Star Trek 2: The Wrath of Khan. Who doesn’t love this movie? Anyone? Silly question, everyone loves Khan. Non-Trekkies, stay with me here for a moment. One of the most enduring parts from that movie (beyond Shatner’s wonderful ‘Khaaaaaaan!’) is the Kobayashi Maru – a Starfleet test that presents would-be officers with a no-win situation.
SPOILER: The only person to beat this test is Kirk.
How? He changes his situation in order to beat the unbeatable. He reprogrammes the test and is commended for original thinking.
With this test, it is only a no-win situation if you accept the rules as given to you. The same is true for situations we face on a daily basis. So many people tell us things can’t be done, or they need to be done a particular way, or if you try something you’ll fail and they may as well just be repeating the words ‘Kobayashi Maru’. In reality, the only way to fail here is to actually accept the rules.
Check out this maze example in an article entitled ‘Why Blind Obedience is Killing Your Business’. It is spot-on. You just have to realise that the walls aren’t really walls at all. Many of the walls we face day to day are merely mental constructs.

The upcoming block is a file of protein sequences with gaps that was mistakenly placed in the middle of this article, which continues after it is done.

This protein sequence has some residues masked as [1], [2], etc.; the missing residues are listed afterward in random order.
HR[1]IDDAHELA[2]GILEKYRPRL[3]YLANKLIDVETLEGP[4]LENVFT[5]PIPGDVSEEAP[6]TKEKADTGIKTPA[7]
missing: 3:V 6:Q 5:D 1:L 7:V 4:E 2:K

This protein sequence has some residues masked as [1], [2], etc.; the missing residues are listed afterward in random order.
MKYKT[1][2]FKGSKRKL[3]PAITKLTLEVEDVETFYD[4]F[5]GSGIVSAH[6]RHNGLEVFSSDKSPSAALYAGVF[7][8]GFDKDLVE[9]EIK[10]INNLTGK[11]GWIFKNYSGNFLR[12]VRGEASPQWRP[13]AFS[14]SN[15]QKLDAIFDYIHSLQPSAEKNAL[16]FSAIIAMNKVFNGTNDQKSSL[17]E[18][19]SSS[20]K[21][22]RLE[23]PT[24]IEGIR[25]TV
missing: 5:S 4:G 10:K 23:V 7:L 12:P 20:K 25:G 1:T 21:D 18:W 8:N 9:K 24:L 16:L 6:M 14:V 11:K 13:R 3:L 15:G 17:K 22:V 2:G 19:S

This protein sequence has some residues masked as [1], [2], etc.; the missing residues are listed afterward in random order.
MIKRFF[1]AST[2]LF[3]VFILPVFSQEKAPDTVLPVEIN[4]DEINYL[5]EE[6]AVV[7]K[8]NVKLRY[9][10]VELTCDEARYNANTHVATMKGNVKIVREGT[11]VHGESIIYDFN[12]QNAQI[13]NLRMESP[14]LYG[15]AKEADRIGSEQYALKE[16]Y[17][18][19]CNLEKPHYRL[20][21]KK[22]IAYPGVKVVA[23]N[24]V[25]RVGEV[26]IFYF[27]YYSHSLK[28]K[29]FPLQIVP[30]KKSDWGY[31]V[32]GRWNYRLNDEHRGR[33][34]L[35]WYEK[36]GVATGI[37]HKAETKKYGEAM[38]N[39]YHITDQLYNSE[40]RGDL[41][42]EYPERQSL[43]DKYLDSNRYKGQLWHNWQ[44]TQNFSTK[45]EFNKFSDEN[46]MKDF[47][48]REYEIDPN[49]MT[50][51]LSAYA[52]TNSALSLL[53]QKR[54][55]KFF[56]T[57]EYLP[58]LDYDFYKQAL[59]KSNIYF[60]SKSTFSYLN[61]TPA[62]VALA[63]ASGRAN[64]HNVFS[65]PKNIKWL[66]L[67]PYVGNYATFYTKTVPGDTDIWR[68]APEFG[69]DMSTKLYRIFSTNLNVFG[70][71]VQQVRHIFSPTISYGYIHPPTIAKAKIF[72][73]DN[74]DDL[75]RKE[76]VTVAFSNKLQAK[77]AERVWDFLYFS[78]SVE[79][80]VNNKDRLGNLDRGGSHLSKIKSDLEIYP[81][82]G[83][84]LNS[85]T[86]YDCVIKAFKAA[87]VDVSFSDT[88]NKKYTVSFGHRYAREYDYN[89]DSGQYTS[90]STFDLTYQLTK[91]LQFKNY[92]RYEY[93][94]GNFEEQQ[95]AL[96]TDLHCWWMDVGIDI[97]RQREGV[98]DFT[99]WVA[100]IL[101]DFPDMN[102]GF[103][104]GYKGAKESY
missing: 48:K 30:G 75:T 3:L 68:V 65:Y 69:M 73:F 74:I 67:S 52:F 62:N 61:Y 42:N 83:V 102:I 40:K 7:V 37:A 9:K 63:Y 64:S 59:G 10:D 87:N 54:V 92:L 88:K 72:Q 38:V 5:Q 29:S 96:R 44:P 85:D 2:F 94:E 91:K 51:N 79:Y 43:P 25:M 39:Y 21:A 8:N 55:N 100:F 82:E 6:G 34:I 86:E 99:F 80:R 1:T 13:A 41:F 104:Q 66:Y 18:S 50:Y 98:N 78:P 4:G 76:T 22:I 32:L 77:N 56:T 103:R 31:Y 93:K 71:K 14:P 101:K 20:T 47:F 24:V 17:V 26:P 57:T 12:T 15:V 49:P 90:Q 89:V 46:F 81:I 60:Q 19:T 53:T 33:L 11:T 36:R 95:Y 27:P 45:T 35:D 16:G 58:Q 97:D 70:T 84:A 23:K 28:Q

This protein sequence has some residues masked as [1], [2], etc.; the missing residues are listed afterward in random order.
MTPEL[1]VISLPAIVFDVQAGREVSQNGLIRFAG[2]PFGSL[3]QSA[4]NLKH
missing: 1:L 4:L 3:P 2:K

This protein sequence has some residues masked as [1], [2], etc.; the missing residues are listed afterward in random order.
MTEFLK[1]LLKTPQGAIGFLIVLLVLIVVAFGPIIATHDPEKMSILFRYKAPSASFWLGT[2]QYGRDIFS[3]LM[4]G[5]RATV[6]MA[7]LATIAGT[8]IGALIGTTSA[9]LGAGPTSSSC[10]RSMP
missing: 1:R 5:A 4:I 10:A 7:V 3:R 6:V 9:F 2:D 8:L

So we don’t have to play by the rules. We can disobey.
Of course disobedience by itself has the potential to be destructive, often self-defeating. That’s why I like to call it Creative Disobedience. It requires creative thinking and also, where possible, actual creation. That’s a contribution. We can learn more from Kirk here – he could have just chosen not to take the test at all, or his tampering could have destroyed the test. He didn’t do that. He stayed well within the systems of Starfleet in doing the test. He just found a way of getting results in a situation which, on the surface, seemed designed to prevent that.
And that’s the key.
The challenge isn’t really breaking the rules. The challenge is in choosing when to break them, how to break them and how much so that you get better results than you would have if you just did what you were told. That’s what I call Creative Disobedience and it’s something I learned in part from Captain James T. Kirk and the Kobayashi Maru.